Cambridge is one of the most diverse places you’ll find and with 31 universities spread across the city the facilities and night life are in rich and vibrant supply. If you’ve got the time and the money , there is I’m betting, no reason why you couldn’t spend every night of the week doing something different. With a huge list of watering holes and an up and coming music/ club scene, Cambridge is fast becoming the party capital of the East of England.
The pub scene in Cambridge has been a steadily growing cultural place for many a year. Quite frankly there is something for every taste ranging from your more traditional establishment serving a selection of traditional beverages, plush carpets and roaring log fires, ( good examples being, The Hopbine, The Eagle, & The Hogshead ), right the way through to your nouvelle chique, leather sofa, mirror clad wine bars, filled to the brim with late teen, twenty something’s all trying to score. ( good examples being Ta Bouche, B- Bar, Nusha and The Depot ).
Due to the fact that Cambridge is an academical city and its population is over run by students the number of drinking holes is enormous, many are themed around this fact, and in recent times many have been refitted to appeal to the younger market.
The Regal, now under the command of the Wetherspoons chain, was formerly a cinema, and before that a theatre that saw The Beatles perform there in the early sixties as they fought to make a name for themselves. The Regal is now still a draw to the younger crowd and is full to the brim on most nights. The Vine, formerly music venue The Boat Race which saw the likes of Oasis play live, is also a good draw and a popular venue due to its close proximity to the Grafton Centre and APU University. Certain nights of the week see a DJ play live and this is now a common addition across the city, The Red Cow being another DJ friendly establishment.
As well as the pubs and bars across the city that offer music in a rather sporadic fashion across the week there is also a hand full of clubs that offer a more popular/ commercial dance sound with some regularity. The most popular location in the city centre is Ballare. Situated on the site of what was the club 5th Avenue, Ballare offers an eclectic taste of music for the masses that are prepared to join the lengthy queues that often build on a Friday/ Saturday night. Word of warning, the toilet facilities are shocking and queues are long, the music however more than makes up for it and drinks are cheap.
The Fez Club offers plenty of variety throughout the week. With typical student indie music on a Monday, international student night playing a wide variety of funky music from around the world on a Wednesday and Friday and Saturday being typically house music there is something for everyone. It gets busy later on in the evenings, so getting there early to avoid the queues - especially when it is raining is a must.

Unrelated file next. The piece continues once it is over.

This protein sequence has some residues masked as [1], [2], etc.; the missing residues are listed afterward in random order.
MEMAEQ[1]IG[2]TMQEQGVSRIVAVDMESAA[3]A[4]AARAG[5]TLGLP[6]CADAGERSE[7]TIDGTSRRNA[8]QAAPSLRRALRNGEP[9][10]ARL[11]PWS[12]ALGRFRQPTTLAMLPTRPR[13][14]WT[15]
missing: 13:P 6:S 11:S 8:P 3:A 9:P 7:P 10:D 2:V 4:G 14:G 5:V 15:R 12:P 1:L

There are two main music venues in Cambridge which attract all the big names. Those being The Corn Exchange which holds approximately 2,500 and is situated right in the centre of town in amongst the thick of it, and The Junction which sits slightly out of town with a similar crowd capacity and the benefit of sitting close to the city’s train station and other good transport links. Bigger names tend to use The Corn Exchange due its superior set-up, locality and now immensely impressive position near the upgraded Lion Yard Centre, but the Junction is fast becoming an appealing prospect to artists and gig goers alike due to the revamping of the area the venue sits on and added investment inside from venue bosses.
Vehicle traffic through the city can be a pain at times, particularly around rush hour so its worth leaving for your destination early. If you live in the city hop on your bike and scoot into the city centre, although maybe not the best idea if you’re all dolled up.
Cambridge offers some of the best shopping in the East of England and caters for all possible needs, the main two areas being the Lion Yard and The Grafton Centre. For clothing the back streets between the market square and the river are filled with small boutiques and niche shops offering a more individual style of clothing and accessories to those who hunt them out. Cult Clothing, Fat Face, Hoax Skate Company and Republic being good examples. If being a poor student you have little more to spare then the usual bargain hot spots can still be found with the likes of TK Maxx.
Cambridge has never really catapulted many big name bands or artists into the world, however there are a number of up and coming bands that you should watch out for. Hamfatter are an indie-pop band with big ideas, Out Of Nowhere are a punk band who were formerly signed to Alan McGee of Oasis fame and The Shivers manage to perfectly mix good old rock’n’roll with a twist of country. The Cambridge Folk Festival which runs each year is steadily raising the profiles of many of the city’s younger talent so expect to see more names soon.
Cambridge University was established in 1209. King's College Chapel, built by King Henry VI in 1446, is one of the University's most impressive landmarks.
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